Skip to main content

Bye Week Allows Packers To Visit Families, Rest Injuries


Like the last day of school before spring break, the Packers players quickly dispersed to cities around the country following Wednesday morning's practice.

"That's how bye weeks are," safety Mark Roman said. "We're trying to get out of here as fast as possible."

Although the Packers eagerly quickly departed for their four-day respite, they enjoyed a crisp Wednesday practice, their third and final session of the week. Their minds remained focused on football as the team worked on 4th down and end-of-game situations in preparation of their next game against the Minnesota Vikings on Oct. 23.

"We got a lot done today," head coach Sherman said.

For the next few days many of the Packers will spend time with their families or visit their hometown before returning to meetings and practice on Monday, Oct. 17.

Defensive end Kabeer Gbaja-Biamila, who lives in Oneida, Wis., will occupy the time with his one and two-year-old sons, Abdul-Rashid Olatunji, and Muhammad-Ali Bolatito.

"Just hang out with the little guys," Gbaja-Bimaila said. "All they care about is Daddy's home."

Cornerback Al Harris will return to Coral Springs, Fla. Defensive tackles Cullen Jenkins and Corey Williams plan to fish in Ypsilanti, Mich. and Camden, Ark., respectively. Safety Earl Little will head to Miami to see his family and also rehabilitate his sore hamstring at the University of Miami, where he attended school.

"Right now for me, it's all about all palm trees, family and some beautiful sun," he said. "I can spend some time with my family and sleep in my bed, have some nice home-cooked meals."

Little will be one of several Packers working to regain their health. Three players who made the Pro Bowl in 2003, tight end Bubba Franks (knee), running back Ahman Green (knee/quadriceps) and center Mike Flanagan (hernia), missed Sunday's game and hope to return against the Vikings. Sherman listed each as questionable.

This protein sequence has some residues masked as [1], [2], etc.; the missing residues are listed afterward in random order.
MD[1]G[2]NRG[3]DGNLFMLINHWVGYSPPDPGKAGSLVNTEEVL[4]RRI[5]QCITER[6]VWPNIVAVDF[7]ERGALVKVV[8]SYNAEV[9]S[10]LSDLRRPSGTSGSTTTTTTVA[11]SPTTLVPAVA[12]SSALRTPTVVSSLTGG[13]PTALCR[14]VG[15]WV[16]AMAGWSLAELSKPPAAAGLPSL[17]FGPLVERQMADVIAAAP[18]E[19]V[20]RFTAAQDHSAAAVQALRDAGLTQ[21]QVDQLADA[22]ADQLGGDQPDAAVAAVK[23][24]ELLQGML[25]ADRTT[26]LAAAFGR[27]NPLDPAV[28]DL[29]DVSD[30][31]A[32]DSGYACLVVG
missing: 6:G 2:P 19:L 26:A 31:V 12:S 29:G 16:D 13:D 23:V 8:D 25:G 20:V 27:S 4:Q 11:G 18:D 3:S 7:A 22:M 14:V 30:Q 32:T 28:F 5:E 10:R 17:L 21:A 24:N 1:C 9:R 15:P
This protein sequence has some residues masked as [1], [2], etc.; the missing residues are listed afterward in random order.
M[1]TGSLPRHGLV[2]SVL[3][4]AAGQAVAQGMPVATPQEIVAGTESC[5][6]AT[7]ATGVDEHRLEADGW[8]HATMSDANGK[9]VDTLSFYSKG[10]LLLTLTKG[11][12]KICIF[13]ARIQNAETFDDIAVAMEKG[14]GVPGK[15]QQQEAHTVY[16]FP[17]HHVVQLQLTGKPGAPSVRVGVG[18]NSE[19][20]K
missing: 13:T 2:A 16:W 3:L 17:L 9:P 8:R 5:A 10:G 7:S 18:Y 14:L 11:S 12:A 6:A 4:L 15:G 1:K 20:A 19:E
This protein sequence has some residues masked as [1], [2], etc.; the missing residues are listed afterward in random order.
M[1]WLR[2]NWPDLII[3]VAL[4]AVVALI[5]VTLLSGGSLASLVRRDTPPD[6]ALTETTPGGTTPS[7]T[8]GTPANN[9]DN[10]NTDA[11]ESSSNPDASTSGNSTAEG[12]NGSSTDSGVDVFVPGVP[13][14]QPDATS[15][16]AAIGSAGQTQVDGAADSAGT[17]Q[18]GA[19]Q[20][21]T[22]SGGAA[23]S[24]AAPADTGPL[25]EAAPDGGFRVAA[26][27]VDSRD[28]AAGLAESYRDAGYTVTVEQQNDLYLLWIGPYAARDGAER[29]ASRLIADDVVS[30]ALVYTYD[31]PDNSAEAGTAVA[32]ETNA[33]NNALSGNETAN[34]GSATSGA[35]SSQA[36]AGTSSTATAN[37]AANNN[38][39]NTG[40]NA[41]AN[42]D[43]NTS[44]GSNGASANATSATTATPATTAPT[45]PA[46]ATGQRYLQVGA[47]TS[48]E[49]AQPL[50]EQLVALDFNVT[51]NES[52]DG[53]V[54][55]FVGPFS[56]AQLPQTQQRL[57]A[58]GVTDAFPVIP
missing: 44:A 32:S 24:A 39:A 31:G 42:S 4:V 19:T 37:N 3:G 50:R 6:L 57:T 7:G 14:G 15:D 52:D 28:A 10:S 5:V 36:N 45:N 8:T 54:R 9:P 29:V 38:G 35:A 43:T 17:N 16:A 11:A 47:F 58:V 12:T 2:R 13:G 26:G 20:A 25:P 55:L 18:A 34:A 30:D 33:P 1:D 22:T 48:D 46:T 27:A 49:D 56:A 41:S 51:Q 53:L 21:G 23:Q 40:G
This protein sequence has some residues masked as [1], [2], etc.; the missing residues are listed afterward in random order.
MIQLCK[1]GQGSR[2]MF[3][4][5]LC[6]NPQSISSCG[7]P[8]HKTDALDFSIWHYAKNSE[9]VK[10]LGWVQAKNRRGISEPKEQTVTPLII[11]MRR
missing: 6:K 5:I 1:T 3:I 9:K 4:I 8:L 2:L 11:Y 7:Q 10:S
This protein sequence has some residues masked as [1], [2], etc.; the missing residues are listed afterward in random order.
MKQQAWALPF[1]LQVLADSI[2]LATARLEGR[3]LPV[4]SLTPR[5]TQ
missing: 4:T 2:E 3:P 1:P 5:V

With right tackle Mark Tauscher (foot) and left tackle Chad Clifton (ankle) also ailing, having the open date occur during Week Six may prove fortuitous.

"The bye has come at an appropriate time. This is certainly a time we need it," Sherman said. "It allows us an opportunity to get guys back."

The timing of the bye week also follows the Packers 52-3 victory against the New Orleans Saints, the team's first victory, allowing the player to feel better about themselves.

"It helps with the mentality of the locker room," Harris said.

And now they can hold their heads high.

"I can finally go to my hometown now," Williams said. "If we had lost, I wouldn't have been able to."

With the players set to experience several days of down time, Sherman gathered his players after Wednesday's practice, reminding them to conduct themselves in a manner befitting the Packers football club.

"The decisions that they make in their personal life reflect their professional life," Sherman said. "They reflect us as an organization."

While Sherman delivered that speech, he expressed confidence in his players. He said he gives the same speech to his children before they go out on a Friday night.

"We've got good kids. I have very few problems with these guys," Sherman said. "They don't cause me any angst whatsoever. They do what they're supposed to do."

For the first time since July, the coaching staff also will receive a weekend off.

"What do you think I have them locked to their desk?" Sherman said. "They deserved it. They worked real hard."

When the Packers return for meetings and practice on Monday, Oct. 7, they should come back refreshed and ready to put in the long hours for the final 11 weeks of the season.

But for four days they can concentrate on their loved ones instead of football.

"The bye week is always good," Gbaja-Biamila said. "It's just a time to relax."

This article has been reproduced in a new format and may be missing content or contain faulty links. Please use the Contact Us link in our site footer to report an issue.